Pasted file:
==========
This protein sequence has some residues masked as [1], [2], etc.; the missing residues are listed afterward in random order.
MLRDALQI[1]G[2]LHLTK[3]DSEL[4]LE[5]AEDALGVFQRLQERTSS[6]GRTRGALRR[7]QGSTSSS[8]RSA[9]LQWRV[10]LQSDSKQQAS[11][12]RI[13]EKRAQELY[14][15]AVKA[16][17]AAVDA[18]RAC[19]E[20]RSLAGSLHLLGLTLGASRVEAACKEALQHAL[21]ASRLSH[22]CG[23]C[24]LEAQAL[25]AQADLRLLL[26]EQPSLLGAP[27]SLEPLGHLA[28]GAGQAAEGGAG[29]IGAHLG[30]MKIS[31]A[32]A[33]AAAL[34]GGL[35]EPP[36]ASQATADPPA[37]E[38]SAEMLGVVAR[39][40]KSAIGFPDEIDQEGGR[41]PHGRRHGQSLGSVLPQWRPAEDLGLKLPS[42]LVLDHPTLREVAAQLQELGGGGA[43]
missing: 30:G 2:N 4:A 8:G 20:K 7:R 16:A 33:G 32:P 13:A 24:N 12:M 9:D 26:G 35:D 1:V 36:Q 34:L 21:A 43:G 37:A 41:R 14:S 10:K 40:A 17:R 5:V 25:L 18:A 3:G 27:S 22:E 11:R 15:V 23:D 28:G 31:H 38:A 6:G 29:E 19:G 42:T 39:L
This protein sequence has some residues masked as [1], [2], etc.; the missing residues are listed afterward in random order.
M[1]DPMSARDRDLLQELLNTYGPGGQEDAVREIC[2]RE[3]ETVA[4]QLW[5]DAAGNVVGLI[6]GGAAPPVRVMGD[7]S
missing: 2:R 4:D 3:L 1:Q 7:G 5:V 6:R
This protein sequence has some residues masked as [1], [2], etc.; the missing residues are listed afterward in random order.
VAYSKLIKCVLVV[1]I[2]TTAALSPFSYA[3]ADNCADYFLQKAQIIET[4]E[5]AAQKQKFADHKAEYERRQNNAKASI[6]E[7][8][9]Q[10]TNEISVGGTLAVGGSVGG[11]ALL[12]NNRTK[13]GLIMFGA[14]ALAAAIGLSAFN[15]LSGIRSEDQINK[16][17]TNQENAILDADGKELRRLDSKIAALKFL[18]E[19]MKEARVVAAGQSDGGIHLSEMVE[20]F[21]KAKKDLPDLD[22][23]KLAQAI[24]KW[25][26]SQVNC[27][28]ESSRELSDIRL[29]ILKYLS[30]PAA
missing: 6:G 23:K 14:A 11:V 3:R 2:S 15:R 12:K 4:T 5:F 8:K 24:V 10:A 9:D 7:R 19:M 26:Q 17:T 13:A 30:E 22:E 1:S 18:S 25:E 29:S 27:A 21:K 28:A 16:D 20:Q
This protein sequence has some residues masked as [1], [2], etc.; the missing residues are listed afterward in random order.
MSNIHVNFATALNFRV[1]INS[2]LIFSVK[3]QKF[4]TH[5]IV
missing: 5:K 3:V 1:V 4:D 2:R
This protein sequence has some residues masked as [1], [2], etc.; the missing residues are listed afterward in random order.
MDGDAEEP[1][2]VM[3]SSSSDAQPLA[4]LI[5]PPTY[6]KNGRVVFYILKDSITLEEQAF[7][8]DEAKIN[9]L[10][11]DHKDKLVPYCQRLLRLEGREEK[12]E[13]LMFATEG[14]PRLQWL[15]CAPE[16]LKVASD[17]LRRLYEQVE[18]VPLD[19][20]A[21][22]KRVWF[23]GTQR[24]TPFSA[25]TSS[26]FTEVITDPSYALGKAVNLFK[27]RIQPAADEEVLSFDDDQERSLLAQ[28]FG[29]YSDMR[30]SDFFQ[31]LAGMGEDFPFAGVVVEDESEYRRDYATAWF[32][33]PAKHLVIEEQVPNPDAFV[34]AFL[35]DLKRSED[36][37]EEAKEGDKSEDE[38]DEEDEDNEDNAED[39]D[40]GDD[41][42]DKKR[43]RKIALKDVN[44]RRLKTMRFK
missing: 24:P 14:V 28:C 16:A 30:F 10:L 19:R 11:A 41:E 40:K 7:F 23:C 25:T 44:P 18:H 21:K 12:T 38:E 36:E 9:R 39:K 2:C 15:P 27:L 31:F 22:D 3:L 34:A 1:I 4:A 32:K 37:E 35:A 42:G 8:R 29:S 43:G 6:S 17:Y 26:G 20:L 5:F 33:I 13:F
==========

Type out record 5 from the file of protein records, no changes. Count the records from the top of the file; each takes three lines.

This protein sequence has some residues masked as [1], [2], etc.; the missing residues are listed afterward in random order.
MDGDAEEP[1][2]VM[3]SSSSDAQPLA[4]LI[5]PPTY[6]KNGRVVFYILKDSITLEEQAF[7][8]DEAKIN[9]L[10][11]DHKDKLVPYCQRLLRLEGREEK[12]E[13]LMFATEG[14]PRLQWL[15]CAPE[16]LKVASD[17]LRRLYEQVE[18]VPLD[19][20]A[21][22]KRVWF[23]GTQR[24]TPFSA[25]TSS[26]FTEVITDPSYALGKAVNLFK[27]RIQPAADEEVLSFDDDQERSLLAQ[28]FG[29]YSDMR[30]SDFFQ[31]LAGMGEDFPFAGVVVEDESEYRRDYATAWF[32][33]PAKHLVIEEQVPNPDAFV[34]AFL[35]DLKRSED[36][37]EEAKEGDKSEDE[38]DEEDEDNEDNAED[39]D[40]GDD[41][42]DKKR[43]RKIALKDVN[44]RRLKTMRFK
missing: 24:P 14:V 28:C 16:A 30:F 10:L 19:R 11:A 41:E 40:K 7:F 23:C 25:T 44:P 18:H 21:K 12:T 38:E 36:E 9:R 39:K 2:C 15:P 27:L 31:F 22:D 3:L 34:A 1:I 4:A 32:K 37:E 35:A 42:G 8:R 29:S 43:G 6:S 17:Y 26:G 20:L 5:F 33:I 13:F